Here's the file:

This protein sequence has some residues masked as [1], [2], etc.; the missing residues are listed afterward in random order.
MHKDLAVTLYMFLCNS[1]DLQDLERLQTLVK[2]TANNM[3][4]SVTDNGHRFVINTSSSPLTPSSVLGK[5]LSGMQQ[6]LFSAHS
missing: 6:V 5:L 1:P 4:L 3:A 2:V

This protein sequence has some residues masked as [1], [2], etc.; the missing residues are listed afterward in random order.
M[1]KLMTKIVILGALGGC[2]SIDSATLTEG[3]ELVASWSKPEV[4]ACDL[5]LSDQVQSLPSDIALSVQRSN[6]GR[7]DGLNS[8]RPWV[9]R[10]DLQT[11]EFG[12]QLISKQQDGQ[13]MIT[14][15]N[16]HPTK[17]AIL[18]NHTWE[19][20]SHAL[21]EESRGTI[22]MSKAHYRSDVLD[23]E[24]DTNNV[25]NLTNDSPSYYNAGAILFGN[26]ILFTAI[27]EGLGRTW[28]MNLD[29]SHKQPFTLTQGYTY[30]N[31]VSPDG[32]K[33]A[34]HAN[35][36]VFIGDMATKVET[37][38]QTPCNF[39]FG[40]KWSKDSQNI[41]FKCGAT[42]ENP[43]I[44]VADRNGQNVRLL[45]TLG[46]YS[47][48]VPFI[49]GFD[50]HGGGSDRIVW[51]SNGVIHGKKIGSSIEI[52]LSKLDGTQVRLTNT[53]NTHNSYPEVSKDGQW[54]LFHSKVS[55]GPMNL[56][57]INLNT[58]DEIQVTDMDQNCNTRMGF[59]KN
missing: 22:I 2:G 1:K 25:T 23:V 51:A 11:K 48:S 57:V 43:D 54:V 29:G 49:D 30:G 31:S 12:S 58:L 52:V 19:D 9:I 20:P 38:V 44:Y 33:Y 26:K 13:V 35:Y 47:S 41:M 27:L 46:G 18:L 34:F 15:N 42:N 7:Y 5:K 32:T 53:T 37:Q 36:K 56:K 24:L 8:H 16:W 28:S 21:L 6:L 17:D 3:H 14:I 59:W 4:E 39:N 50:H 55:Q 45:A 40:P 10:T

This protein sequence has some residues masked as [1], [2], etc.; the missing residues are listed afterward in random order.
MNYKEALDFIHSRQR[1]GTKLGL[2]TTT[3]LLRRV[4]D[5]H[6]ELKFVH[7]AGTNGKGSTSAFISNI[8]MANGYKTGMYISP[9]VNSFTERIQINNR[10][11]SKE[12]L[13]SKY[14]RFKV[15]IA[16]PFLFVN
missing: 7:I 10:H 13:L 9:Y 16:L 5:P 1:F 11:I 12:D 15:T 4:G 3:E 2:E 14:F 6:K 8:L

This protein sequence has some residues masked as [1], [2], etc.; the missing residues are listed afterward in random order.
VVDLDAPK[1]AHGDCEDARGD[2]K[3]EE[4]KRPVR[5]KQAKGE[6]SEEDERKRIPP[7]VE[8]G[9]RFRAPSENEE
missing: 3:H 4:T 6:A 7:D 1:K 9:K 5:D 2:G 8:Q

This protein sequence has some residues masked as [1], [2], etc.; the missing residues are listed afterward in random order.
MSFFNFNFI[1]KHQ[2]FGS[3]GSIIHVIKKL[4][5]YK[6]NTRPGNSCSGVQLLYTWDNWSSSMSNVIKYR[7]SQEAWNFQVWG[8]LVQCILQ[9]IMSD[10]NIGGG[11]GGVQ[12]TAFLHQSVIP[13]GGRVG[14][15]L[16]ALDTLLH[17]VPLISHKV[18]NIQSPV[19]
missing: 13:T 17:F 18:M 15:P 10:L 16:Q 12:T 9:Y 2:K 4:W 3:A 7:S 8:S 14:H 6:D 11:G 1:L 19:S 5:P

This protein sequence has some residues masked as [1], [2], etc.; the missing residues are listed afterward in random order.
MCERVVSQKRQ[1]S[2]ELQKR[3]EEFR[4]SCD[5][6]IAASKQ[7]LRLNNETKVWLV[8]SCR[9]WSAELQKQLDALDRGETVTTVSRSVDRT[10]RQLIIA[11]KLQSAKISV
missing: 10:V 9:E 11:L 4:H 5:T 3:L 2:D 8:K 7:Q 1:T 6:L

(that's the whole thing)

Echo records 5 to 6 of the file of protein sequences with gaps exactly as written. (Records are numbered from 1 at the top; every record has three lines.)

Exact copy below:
This protein sequence has some residues masked as [1], [2], etc.; the missing residues are listed afterward in random order.
MSFFNFNFI[1]KHQ[2]FGS[3]GSIIHVIKKL[4][5]YK[6]NTRPGNSCSGVQLLYTWDNWSSSMSNVIKYR[7]SQEAWNFQVWG[8]LVQCILQ[9]IMSD[10]NIGGG[11]GGVQ[12]TAFLHQSVIP[13]GGRVG[14][15]L[16]ALDTLLH[17]VPLISHKV[18]NIQSPV[19]
missing: 13:T 17:F 18:M 15:P 10:L 16:Q 12:T 9:Y 2:K 4:W 3:A 7:S 8:S 14:H 6:D 11:G 1:L 19:S 5:P

This protein sequence has some residues masked as [1], [2], etc.; the missing residues are listed afterward in random order.
MCERVVSQKRQ[1]S[2]ELQKR[3]EEFR[4]SCD[5][6]IAASKQ[7]LRLNNETKVWLV[8]SCR[9]WSAELQKQLDALDRGETVTTVSRSVDRT[10]RQLIIA[11]KLQSAKISV
missing: 10:V 9:E 11:L 4:H 5:T 3:L 2:D 8:K 7:Q 1:T 6:L